World

Iranian leader says the time is not right for another phone conversation with President Obama

  • Iran's President Hassan Rouhani leaves after a news conference in New York on Friday, Sept. 26, 2014. In his wide-ranging speech to the U.N. General Assembly on Thursday, Rouhani warned that Islamic terrorists were creating chaos in the Mideast to destroy civilization and generate anti-Muslim hatred, saying they wanted to create "a fertile ground for further intervention of foreign forces in our region." He also said a nuclear agreement was possible before the November deadline if the West wants a deal and shows flexibility. (AP Photo/Bebeto Matthews)

    Iran's President Hassan Rouhani leaves after a news conference in New York on Friday, Sept. 26, 2014. In his wide-ranging speech to the U.N. General Assembly on Thursday, Rouhani warned that Islamic terrorists were creating chaos in the Mideast to destroy civilization and generate anti-Muslim hatred, saying they wanted to create "a fertile ground for further intervention of foreign forces in our region." He also said a nuclear agreement was possible before the November deadline if the West wants a deal and shows flexibility. (AP Photo/Bebeto Matthews)  (The Associated Press)

  • Iran's President Hassan Rouhani speaks during a news conference in New York on Friday, Sept. 26, 2014. In his wide-ranging speech to the U.N. General Assembly on Thursday, Rouhani warned that Islamic terrorists were creating chaos in the Mideast to destroy civilization and generate anti-Muslim hatred, saying they wanted to create "a fertile ground for further intervention of foreign forces in our region." He also said a nuclear agreement was possible before the November deadline if the West wants a deal and shows flexibility. (AP Photo/Bebeto Matthews)

    Iran's President Hassan Rouhani speaks during a news conference in New York on Friday, Sept. 26, 2014. In his wide-ranging speech to the U.N. General Assembly on Thursday, Rouhani warned that Islamic terrorists were creating chaos in the Mideast to destroy civilization and generate anti-Muslim hatred, saying they wanted to create "a fertile ground for further intervention of foreign forces in our region." He also said a nuclear agreement was possible before the November deadline if the West wants a deal and shows flexibility. (AP Photo/Bebeto Matthews)  (The Associated Press)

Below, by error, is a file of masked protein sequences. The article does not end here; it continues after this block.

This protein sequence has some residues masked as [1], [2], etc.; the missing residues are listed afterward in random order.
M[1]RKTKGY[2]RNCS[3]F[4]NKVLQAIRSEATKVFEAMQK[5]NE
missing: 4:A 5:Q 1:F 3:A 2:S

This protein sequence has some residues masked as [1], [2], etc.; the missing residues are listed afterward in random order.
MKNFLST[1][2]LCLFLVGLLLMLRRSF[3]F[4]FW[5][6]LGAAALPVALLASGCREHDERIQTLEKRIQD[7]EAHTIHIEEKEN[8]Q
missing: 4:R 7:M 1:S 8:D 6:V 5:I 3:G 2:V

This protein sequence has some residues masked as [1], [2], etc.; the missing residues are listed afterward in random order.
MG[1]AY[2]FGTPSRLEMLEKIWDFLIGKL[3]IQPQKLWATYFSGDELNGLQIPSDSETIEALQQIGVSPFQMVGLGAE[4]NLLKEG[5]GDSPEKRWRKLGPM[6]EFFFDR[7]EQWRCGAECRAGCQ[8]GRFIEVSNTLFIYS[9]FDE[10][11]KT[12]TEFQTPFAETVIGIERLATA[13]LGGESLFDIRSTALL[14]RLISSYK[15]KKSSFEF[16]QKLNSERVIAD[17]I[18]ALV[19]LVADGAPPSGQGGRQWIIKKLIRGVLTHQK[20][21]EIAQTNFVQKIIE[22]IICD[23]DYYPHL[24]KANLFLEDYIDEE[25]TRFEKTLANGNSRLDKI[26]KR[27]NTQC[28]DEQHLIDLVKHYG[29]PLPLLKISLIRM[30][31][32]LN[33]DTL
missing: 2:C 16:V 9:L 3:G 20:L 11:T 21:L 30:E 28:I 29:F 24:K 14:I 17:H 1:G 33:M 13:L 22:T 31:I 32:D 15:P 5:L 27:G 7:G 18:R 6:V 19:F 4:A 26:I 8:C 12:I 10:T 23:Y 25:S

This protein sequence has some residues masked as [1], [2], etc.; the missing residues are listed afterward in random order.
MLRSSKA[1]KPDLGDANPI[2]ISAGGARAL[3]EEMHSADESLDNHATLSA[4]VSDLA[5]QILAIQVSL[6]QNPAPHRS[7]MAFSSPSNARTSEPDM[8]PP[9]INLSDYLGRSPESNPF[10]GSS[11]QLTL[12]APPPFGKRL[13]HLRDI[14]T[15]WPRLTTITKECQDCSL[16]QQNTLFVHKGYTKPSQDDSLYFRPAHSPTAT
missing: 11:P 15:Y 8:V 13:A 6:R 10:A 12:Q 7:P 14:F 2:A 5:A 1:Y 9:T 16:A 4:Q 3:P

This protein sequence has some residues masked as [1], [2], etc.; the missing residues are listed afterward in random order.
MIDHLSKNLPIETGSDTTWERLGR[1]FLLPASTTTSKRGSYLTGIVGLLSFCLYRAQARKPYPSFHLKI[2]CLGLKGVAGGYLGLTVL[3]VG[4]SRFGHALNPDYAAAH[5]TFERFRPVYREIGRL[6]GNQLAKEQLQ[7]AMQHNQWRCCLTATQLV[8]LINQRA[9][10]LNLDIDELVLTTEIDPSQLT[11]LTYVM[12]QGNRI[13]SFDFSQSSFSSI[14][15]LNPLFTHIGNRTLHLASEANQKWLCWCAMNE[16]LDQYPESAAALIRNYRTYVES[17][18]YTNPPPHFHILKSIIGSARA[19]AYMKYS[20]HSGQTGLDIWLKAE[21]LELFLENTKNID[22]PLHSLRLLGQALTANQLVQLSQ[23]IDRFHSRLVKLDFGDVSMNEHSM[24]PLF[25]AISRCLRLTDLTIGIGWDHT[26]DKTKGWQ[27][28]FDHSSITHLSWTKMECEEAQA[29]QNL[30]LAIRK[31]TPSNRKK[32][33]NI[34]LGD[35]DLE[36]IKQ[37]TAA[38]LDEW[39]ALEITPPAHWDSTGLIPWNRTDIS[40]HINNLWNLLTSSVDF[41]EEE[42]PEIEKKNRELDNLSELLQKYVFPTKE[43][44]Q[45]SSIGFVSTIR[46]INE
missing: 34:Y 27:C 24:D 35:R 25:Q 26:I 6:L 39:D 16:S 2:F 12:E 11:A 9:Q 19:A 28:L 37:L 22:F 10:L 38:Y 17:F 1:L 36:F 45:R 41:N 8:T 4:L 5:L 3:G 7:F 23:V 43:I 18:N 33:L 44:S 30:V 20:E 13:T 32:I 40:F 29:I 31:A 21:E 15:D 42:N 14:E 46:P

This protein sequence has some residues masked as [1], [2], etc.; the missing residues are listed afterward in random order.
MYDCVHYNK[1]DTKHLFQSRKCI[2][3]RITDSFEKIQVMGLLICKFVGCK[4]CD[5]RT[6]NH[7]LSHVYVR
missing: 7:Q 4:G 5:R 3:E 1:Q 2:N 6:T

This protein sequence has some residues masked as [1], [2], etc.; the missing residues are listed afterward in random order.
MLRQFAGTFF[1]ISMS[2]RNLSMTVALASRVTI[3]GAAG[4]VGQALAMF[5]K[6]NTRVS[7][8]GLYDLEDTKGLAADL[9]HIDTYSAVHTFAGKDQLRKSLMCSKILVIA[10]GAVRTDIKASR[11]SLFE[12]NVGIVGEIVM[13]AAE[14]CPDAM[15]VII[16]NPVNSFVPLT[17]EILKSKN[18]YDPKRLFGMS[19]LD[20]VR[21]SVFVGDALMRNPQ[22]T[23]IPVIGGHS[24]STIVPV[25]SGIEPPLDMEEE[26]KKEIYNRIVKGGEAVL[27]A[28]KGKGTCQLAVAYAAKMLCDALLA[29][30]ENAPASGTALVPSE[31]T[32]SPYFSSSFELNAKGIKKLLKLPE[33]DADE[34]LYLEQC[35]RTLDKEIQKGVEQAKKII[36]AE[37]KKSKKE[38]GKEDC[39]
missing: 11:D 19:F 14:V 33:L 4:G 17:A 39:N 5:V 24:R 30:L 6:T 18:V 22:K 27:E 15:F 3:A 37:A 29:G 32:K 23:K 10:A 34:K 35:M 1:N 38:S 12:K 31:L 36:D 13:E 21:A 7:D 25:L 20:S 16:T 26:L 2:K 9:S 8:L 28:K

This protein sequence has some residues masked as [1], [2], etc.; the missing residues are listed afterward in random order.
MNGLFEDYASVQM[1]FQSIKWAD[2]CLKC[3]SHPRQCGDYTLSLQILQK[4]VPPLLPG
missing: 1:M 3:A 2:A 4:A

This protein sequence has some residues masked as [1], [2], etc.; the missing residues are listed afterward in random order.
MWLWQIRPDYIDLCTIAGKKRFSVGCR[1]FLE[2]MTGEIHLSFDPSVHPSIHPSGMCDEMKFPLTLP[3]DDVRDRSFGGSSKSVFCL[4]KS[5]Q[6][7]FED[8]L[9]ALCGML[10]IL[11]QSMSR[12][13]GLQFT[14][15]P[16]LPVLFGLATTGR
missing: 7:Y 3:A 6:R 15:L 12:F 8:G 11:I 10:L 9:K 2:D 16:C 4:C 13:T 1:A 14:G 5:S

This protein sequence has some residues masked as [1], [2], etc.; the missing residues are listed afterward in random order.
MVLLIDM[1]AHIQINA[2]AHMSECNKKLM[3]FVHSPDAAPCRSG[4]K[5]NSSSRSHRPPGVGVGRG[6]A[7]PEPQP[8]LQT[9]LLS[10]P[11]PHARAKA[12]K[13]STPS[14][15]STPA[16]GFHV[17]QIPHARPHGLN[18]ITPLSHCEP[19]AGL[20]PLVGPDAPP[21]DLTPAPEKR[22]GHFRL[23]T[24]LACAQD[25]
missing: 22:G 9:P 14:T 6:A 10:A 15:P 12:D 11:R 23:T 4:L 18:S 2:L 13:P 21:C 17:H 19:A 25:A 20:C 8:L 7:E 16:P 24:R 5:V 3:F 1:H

Iran's President Hassan Rouhani said Friday that the time isn't right for another phone conversation or a meeting with President Barack Obama "because of the sensitivity that still exists between the two countries."

One year ago, Obama and Rouhani came close to ending the decades-long freeze on face-to-face meetings between their countries' leaders. Obama and Rouhani spoke by telephone for 15 minutes as the Iranian leader headed to the airport after his first appearance at the U.N. General Assembly's annual meeting of world leaders.

It was the first time the presidents of the United States and Iran had talked directly since the 1979 Iranian revolution and siege of the American embassy. The conversation was hailed as an historic breakthrough.

Rouhani, peppered with questions about a repeat conversation at a news conference before heading home after this year's ministerial meeting, said: "Not a meeting nor a telephone call had been included in the agenda nor been planned for, ... nor intended to be a part of our visit this year to the U.N. General Assembly."

Rouhani said there must be substantive reasons with "high objectives" for conversations between world leaders. If not, he said, "telephone calls are somewhat meaningless."

The Iranian president said the time is not ripe as there still is too much sensitivity between the two countries. A phone conversation between the two leaders "would only be constructive and fruitful when it is done according to a precisely laid plan with precisely clearly stated objectives," Rouhani said. "Otherwise it will never be constructive or effective."

An important first step would be for Iran and six major powers including the United States to reach agreement on the country's disputed nuclear program.

He said progress so far "has not been significant," and the pace must be speeded up if the Nov. 24 deadline for a final agreement is to be reached. But despite the slow pace, he said, Iran believes an agreement can be reached if both sides "show courage, the will, the strength ... along with the appropriate needed action and the needed flexibility."

Once there is a nuclear agreement, Rouhani said, the first step will be restoring trust between United States and Iran, which remains an obstacle.

"The people of Iran must learn to trust again, and the interlocutors must earn that trust again," Rouhani said.